How do I get bitcoins?

One option is to mine them yourself, but that's not a good choice for beginners. For everyone else, your best bet is to purchase them with a conventional currency. Web sites known as exchanges will let you trade bitcoins for conventional currencies with other users. Even more convenient are companies like Coinbase, which will withdraw cash from your bank account and convert it to bitcoins at the current exchange rate. A few Bitcoin ATMs are popping up, which will directly trade paper money for Bitcoins. Here's a video of someone using a Bitcoin ATM in Vancouver:

Okay, I bought some Bitcoins. Now what?

Next you'll need a place to store them. Bitcoins are stored in "wallets," which in this case are just files that contain encryption keys, or secret codes that allow you to transfer your bitcoins to other people. There are several options. One is to store them yourself using one of the Bitcoin programs available for Mac, PC and Android. Another option is to entrust them to a third-party Web site known as a "online wallet." A third option is what's known as a "paper wallet," where you print out your encryption keys and store them in a safe place, such as a safe deposit box.

Each has risks. If you choose to store your bitcoins yourself, then you could lose them to a hacker, a hard drive crash or a lost mobile device. But if you choose to use a third party, you need to worry about that third party swindling you or becoming bankrupt. The Bitcoin market is largely unregulated, so there are few legal protections if you happen to choose the wrong online wallet service. Paper wallets avoid the pitfalls of other methods, but they're tricky to set up correctly, and of course you're out of luck if you lose the piece of paper.

Okay, I have some bitcoins and found a secure way to keep them. What do I do with them now?

There are thousands of Bitcoin merchants online who will sell you everything from jewelry to electronics to illegal drugs. You can also spend bitcoins in "real life." To spend them in person, you need a Bitcoin mobile app. Generally, the store you're buying from will show you a QR code representing the Bitcoin transaction. You then scan that QR code with your phone, and the mobile app will send the required number of bitcoins to the store. Then you walk out the door with your purchases.

Of course, right now the options for face-to-face Bitcoin transactions are rather limited. Earlier this year, Kashmir Hill of Forbes lived on Bitcoin for a week. Because she lived in tech-savvy San Francisco, she was able to find enough Bitcoin-accepting merchants to get by, but just barely. So Bitcoin is far from being a practical currency for day-to-day use.

Should I buy bitcoins?

Probably not. There are two reasons you might want to buy bitcoins: to purchase goods and services or for speculation. Right now Bitcoin isn't a very practical payment technology for ordinary users. The software is too complicated, and the risk of loss due to hackers, forgotten passwords, hard drive failures and so forth are too large. Also, Bitcoin is extremely volatile right now, so your wallet could go from having $100 worth of Bitcoins one day to $50 the next. And right now, as Hill discovered, the technology just isn't used widely enough to make it a useful option to have in your pocket or purse. For most people, conventional payment technologies like credit cards are going to be more convenient.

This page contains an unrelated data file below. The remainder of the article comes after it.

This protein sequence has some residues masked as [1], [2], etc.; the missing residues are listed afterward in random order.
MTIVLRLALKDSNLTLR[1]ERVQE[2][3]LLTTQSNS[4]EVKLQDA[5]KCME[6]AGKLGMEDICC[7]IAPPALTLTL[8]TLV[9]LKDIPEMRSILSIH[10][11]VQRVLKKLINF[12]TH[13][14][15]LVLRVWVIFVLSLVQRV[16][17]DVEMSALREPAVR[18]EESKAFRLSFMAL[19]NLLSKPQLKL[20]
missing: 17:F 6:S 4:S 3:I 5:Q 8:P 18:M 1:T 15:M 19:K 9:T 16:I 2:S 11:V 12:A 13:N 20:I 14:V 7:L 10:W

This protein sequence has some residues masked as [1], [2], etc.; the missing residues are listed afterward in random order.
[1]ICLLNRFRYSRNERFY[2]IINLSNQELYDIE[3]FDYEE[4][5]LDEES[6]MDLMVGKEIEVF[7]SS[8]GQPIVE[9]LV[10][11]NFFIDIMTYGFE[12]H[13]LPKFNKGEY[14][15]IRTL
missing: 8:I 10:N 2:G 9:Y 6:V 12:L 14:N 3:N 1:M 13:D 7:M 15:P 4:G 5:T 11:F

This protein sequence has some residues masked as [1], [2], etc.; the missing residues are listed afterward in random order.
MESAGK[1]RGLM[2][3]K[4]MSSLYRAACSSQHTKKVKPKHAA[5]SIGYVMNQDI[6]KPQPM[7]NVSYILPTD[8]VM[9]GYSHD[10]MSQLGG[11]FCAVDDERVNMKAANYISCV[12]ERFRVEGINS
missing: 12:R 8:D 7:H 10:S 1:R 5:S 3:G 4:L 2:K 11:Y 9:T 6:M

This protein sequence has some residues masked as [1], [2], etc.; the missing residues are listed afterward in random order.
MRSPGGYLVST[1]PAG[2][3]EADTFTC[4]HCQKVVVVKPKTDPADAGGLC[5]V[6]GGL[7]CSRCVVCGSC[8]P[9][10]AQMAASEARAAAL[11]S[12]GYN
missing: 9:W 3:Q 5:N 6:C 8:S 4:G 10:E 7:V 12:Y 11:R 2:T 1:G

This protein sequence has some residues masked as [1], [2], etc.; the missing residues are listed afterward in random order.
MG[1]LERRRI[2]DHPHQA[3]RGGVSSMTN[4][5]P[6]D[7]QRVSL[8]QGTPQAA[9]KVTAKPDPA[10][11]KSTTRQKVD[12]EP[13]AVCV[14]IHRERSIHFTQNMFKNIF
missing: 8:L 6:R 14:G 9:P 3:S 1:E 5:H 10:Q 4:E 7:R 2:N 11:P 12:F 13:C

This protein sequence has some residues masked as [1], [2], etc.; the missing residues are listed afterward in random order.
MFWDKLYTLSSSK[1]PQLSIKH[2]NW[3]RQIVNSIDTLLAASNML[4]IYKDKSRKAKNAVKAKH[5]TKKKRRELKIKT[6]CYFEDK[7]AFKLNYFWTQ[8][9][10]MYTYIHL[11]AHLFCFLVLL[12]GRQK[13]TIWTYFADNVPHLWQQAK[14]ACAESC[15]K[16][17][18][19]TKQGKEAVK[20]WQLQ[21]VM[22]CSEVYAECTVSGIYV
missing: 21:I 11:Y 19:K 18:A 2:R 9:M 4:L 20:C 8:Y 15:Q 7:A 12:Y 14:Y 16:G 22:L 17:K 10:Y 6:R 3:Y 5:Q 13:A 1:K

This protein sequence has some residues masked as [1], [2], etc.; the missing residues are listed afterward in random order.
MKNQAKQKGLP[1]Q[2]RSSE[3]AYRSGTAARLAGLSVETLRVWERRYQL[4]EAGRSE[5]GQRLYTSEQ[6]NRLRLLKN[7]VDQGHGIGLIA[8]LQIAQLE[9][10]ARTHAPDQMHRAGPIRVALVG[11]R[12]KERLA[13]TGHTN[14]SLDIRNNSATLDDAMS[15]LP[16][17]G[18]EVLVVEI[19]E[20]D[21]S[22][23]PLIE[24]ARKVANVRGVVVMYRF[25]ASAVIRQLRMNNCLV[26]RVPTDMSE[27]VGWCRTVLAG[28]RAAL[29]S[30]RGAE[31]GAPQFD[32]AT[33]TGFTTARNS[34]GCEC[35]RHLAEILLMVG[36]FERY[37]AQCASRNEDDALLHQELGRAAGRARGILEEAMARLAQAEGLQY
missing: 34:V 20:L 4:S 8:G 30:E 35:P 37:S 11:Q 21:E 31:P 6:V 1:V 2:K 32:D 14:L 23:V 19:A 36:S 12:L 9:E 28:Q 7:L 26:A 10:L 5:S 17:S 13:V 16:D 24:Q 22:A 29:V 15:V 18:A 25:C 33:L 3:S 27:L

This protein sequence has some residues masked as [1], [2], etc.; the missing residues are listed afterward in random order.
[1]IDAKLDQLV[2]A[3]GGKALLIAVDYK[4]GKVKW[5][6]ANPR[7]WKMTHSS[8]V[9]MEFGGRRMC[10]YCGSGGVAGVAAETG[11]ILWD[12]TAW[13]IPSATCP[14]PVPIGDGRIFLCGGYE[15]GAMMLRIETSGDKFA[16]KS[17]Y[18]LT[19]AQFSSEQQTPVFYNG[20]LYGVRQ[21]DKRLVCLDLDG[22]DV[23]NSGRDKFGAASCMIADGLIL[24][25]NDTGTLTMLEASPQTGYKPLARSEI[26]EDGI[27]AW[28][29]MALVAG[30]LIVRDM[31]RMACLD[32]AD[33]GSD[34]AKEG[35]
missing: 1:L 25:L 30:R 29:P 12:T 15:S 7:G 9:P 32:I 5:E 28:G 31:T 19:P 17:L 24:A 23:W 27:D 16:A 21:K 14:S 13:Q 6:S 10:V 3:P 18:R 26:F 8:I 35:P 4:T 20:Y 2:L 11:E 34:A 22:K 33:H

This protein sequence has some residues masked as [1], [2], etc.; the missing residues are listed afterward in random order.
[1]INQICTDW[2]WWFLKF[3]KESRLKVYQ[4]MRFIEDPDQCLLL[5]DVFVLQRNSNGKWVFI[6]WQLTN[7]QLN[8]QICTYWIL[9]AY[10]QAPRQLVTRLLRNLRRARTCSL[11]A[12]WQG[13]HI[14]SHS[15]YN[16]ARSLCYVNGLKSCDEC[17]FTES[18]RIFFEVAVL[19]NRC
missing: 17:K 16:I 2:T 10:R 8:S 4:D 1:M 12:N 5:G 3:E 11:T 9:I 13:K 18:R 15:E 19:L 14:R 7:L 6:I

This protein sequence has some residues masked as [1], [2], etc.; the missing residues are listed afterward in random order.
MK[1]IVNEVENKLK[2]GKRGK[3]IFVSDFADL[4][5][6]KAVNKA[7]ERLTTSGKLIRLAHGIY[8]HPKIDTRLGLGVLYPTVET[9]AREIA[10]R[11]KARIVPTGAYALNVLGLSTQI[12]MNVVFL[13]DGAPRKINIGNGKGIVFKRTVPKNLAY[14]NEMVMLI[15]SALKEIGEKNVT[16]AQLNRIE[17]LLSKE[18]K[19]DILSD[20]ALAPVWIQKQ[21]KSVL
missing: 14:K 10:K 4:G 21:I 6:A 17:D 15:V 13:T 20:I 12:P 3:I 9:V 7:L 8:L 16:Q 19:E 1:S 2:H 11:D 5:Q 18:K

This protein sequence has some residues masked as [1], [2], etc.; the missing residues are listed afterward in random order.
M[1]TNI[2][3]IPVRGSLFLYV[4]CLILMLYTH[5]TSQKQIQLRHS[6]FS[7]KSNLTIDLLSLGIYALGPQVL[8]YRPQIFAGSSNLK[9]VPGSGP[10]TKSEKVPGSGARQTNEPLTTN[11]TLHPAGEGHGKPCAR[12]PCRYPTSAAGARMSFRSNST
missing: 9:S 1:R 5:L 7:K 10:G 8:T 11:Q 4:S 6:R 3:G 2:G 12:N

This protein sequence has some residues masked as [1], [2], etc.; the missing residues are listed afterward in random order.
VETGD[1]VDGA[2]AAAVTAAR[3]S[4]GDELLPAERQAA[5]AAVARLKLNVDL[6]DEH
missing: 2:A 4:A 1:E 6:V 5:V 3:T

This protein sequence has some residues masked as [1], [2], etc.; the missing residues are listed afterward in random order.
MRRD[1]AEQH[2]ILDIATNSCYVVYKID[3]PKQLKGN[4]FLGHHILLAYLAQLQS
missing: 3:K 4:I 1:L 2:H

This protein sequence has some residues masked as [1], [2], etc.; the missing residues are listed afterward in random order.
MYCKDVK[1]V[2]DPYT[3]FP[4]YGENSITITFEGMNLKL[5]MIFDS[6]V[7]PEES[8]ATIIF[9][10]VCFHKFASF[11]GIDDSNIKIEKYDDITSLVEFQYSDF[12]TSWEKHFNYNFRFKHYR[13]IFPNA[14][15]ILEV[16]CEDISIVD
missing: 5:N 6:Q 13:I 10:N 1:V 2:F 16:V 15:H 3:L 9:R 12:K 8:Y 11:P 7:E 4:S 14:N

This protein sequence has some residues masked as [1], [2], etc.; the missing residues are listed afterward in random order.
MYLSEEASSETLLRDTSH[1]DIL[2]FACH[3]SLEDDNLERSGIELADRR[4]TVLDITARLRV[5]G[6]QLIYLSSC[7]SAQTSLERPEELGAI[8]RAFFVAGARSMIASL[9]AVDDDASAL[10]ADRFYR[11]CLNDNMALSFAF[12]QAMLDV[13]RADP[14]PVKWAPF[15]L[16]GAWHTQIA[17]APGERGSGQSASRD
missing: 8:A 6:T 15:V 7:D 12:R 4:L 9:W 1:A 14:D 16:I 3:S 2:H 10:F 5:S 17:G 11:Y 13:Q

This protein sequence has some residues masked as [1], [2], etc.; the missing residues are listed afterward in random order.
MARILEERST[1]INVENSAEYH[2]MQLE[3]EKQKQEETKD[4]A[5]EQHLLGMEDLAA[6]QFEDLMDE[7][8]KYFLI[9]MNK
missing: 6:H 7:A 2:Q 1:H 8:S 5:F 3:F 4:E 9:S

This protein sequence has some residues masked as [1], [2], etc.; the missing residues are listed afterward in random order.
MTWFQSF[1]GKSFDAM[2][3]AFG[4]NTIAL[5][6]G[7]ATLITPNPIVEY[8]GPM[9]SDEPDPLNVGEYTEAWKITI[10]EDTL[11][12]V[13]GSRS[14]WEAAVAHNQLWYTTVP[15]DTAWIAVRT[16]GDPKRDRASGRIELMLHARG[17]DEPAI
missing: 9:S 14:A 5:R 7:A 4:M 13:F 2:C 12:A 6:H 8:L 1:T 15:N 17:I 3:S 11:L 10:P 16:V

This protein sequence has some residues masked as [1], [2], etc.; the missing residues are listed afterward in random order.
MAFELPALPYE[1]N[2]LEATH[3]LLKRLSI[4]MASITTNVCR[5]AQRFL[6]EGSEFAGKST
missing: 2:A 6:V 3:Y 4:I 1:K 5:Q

What about speculating on Bitcoin? Once again, the currency probably isn't a good choice for ordinary users. The security and reliability risks of Bitcoin loom much larger if you invest thousands of dollars in the currency. You don't want to run the risk of losing thousands of dollars because you forgot a password or had an unexpected password failure. And the currency is extremely volatile. It might keep going up, but it could also lose 90 percent of its value next week. In other words, you should only jump on the bandwagon if you have a strong stomach.

If people shouldn't buy bitcoins, then what is all the fuss about?

Once again, the analogy to the Internet is instructive. Until the 1990s, the Internet wasn't a practical technology for ordinary folks to use, either. It used complicated text-based programs, and you had to be a computer expert to use it effectively. But it would have been foolish for an observer in 1990 to dismiss the Internet as too nerdy for mainstream use. Over time, entrepreneurs took the basic infrastructure of the Internet and built innovative and user-friendly online services such as Google, Facebook and YouTube.

Bitcoin boosters are betting that the same will happen with Bitcoin. The "raw" bitcoin network isn't very accessible, but startups like Coinbase and Bitpay are slowly fixing that. Some day soon, someone may develop Bitcoin's "killer app," a program that provides a financial service that has clear advantages over conventional banking. That might be an international money-transfer network with lower fees, a practical system for online micropayments, or something else that no one has thought of before.

Could bitcoins ever replace conventional money?

It's possible, but it doesn't seem very likely. People want to use the currency that most other people use, and in the United States that's going to be US dollars for the foreseeable future. And that's a good thing: if Bitcoin became the standard currency of the US economy, then its fixed money supply would create a serious risk of the next economic downturn snowballing into a depression.

However, there could be a lot of room for Bitcoin to complement conventional financial networks. After all, Paypal gained traction because the conventional financial networks of the day weren't meeting all of users' needs. Bitcoin's open architecture could allow it to be even more disruptive. People are unlikely to ever eschew conventional financial networks altogether, but there could be a substantial market for Bitcoin-based services that perform certain services more effectively or affordable than conventional alternatives.

Chuck Reynolds
Contributor

Alan Zibluk Markethive Founding Member